Asthma and Sensitivity to Smoke May Be Protected Medical Conditions at Workplace

Asthma and sensitivity to tobacco smoke and other pollutants are conditions that have been recognized by courts as a protected disability at workplace, entitling the workers suffering from those conditions to a reasonable accommodation.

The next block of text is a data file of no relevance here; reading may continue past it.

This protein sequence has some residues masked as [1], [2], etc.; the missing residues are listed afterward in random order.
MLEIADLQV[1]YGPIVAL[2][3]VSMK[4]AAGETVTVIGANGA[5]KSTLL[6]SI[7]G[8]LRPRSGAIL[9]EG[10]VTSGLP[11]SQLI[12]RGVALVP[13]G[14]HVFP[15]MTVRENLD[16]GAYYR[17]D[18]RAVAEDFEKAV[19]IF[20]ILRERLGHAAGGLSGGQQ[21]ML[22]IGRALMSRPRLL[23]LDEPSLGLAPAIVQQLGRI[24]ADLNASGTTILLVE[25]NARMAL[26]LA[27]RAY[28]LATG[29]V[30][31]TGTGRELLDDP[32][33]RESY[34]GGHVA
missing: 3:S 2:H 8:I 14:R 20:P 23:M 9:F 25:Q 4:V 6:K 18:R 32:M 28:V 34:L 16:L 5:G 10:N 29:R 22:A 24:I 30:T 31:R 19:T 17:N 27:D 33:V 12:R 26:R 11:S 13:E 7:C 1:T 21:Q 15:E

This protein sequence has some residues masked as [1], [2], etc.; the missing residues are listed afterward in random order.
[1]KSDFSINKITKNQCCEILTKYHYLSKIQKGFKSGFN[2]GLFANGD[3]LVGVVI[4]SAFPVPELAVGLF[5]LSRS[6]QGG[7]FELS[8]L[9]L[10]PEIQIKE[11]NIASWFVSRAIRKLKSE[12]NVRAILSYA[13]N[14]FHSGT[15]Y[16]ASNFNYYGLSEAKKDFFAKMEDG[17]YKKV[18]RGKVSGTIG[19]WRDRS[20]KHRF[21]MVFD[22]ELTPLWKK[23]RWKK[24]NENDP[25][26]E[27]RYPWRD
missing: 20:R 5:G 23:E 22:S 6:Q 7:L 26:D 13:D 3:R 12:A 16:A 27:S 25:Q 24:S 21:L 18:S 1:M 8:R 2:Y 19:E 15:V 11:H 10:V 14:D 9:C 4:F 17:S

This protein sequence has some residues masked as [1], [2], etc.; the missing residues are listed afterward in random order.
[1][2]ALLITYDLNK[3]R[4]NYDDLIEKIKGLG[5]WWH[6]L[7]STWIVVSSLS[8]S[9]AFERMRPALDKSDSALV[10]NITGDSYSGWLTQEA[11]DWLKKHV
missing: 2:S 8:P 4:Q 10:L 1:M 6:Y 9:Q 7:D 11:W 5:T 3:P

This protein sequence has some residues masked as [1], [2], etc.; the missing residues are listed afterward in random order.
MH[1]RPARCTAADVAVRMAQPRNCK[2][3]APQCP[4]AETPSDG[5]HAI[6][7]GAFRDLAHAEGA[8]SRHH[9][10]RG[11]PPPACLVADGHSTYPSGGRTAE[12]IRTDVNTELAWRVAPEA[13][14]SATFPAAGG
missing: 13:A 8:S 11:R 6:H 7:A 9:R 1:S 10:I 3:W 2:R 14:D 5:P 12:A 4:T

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In County of Fresno v. Fair Employment & Housing Commission (1991), the employer (the county) argued that hypersensitivity to smoke is either a non-handicapping respiratory disorder, not covered by the California disability laws, or an “environmental limitation” rather than a physical limitation. The court has rejected both arguments, finding that because of the respiratory disorder, exposure to tobacco smoke produced by other employees substantially limited the Plaintiff’s ability to breathe, rendering the Plaintiff “handicapped” and covered by ADA (Americans with Disabilities Act) / FEHA (Fair Employment and Housing Act). In that case, the employer actually attempted to reasonably accommodate the plaintiff, and the following actions were taken: smokers used desktop air filtration machines, employees kept windows open, management separated Plaintiff’s desk from the desks of smokers, Plaintiff was offered an alternative position in another department, where smoking was not permitted. Because all of the above accommodations proved to be either futile or ineffective, the court still found that the employer failed to reasonably accommodate Plaintiff.